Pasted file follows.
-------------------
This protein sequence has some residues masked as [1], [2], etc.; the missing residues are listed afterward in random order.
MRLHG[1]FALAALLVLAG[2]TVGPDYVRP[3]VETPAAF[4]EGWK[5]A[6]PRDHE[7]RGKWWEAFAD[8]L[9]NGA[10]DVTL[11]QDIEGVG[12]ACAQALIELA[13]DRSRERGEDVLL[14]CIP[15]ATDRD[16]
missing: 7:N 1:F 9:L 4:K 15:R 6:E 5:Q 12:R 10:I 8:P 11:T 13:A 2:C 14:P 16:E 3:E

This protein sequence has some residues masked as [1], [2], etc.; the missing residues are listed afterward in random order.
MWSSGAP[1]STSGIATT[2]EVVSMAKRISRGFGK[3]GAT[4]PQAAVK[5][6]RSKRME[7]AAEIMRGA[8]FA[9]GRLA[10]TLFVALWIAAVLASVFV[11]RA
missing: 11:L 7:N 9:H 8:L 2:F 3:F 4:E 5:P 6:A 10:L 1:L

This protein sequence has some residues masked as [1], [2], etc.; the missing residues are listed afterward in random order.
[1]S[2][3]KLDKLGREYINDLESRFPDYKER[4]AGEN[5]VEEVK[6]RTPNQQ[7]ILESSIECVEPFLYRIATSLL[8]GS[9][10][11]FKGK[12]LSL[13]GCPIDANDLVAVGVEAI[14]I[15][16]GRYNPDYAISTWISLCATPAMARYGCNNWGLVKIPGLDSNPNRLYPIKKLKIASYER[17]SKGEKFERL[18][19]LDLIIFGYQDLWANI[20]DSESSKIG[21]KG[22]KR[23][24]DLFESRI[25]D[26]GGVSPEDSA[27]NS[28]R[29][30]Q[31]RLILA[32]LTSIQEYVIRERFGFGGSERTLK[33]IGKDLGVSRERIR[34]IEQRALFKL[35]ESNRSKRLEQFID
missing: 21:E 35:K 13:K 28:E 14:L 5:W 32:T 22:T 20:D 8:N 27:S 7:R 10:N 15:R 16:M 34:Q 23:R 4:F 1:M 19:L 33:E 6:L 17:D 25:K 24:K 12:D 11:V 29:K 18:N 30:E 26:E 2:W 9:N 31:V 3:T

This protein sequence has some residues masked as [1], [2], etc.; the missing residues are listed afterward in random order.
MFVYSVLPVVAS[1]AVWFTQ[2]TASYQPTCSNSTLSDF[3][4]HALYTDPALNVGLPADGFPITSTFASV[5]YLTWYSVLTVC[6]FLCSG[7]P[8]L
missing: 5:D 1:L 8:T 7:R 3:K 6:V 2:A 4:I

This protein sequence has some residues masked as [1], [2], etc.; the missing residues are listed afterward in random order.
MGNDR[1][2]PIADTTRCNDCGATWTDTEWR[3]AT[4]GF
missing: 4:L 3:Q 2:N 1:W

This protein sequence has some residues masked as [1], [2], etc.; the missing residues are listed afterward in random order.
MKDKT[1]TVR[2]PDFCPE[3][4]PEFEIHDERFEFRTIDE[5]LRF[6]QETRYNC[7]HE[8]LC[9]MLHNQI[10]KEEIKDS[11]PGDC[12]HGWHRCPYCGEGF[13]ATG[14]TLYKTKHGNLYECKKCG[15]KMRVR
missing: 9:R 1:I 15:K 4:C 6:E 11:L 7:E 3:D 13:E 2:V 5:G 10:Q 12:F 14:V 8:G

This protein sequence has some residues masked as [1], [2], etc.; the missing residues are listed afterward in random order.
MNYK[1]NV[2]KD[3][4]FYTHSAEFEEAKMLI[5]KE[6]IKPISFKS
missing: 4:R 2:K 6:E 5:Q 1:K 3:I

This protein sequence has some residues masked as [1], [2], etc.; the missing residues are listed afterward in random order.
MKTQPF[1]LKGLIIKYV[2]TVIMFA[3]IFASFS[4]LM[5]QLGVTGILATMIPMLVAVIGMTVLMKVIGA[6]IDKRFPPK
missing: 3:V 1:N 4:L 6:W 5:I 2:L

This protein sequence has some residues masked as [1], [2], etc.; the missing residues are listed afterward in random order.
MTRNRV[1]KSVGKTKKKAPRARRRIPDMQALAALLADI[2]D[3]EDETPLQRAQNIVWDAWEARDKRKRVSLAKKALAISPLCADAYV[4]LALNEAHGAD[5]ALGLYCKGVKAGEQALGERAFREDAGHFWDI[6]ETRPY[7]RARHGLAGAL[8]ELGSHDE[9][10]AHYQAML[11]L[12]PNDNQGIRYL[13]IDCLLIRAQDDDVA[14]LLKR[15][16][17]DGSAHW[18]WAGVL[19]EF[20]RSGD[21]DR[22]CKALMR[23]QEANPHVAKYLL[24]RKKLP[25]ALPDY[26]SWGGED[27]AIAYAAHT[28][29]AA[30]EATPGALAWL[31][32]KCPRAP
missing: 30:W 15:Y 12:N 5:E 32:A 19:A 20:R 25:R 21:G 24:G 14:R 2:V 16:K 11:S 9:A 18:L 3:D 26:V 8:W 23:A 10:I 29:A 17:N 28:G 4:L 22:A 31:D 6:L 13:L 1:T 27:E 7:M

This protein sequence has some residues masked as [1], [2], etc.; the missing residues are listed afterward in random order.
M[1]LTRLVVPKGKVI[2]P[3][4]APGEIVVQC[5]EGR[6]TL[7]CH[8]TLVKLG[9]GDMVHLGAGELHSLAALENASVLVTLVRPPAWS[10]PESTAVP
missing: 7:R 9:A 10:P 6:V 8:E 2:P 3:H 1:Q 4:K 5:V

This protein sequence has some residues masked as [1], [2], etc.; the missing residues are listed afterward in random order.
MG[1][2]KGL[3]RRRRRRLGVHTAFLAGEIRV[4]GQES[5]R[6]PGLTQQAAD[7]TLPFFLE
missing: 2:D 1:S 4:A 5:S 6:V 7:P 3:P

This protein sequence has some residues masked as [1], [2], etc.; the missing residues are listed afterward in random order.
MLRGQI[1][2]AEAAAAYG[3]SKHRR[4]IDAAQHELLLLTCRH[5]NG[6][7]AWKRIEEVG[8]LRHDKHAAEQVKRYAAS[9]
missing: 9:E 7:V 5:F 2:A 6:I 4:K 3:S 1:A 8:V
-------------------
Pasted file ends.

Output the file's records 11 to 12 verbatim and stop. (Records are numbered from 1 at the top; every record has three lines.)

This protein sequence has some residues masked as [1], [2], etc.; the missing residues are listed afterward in random order.
MG[1][2]KGL[3]RRRRRRLGVHTAFLAGEIRV[4]GQES[5]R[6]PGLTQQAAD[7]TLPFFLE
missing: 2:D 1:S 4:A 5:S 6:V 7:P 3:P

This protein sequence has some residues masked as [1], [2], etc.; the missing residues are listed afterward in random order.
MLRGQI[1][2]AEAAAAYG[3]SKHRR[4]IDAAQHELLLLTCRH[5]NG[6][7]AWKRIEEVG[8]LRHDKHAAEQVKRYAAS[9]
missing: 9:E 7:V 5:F 2:A 6:I 4:K 3:S 1:A 8:V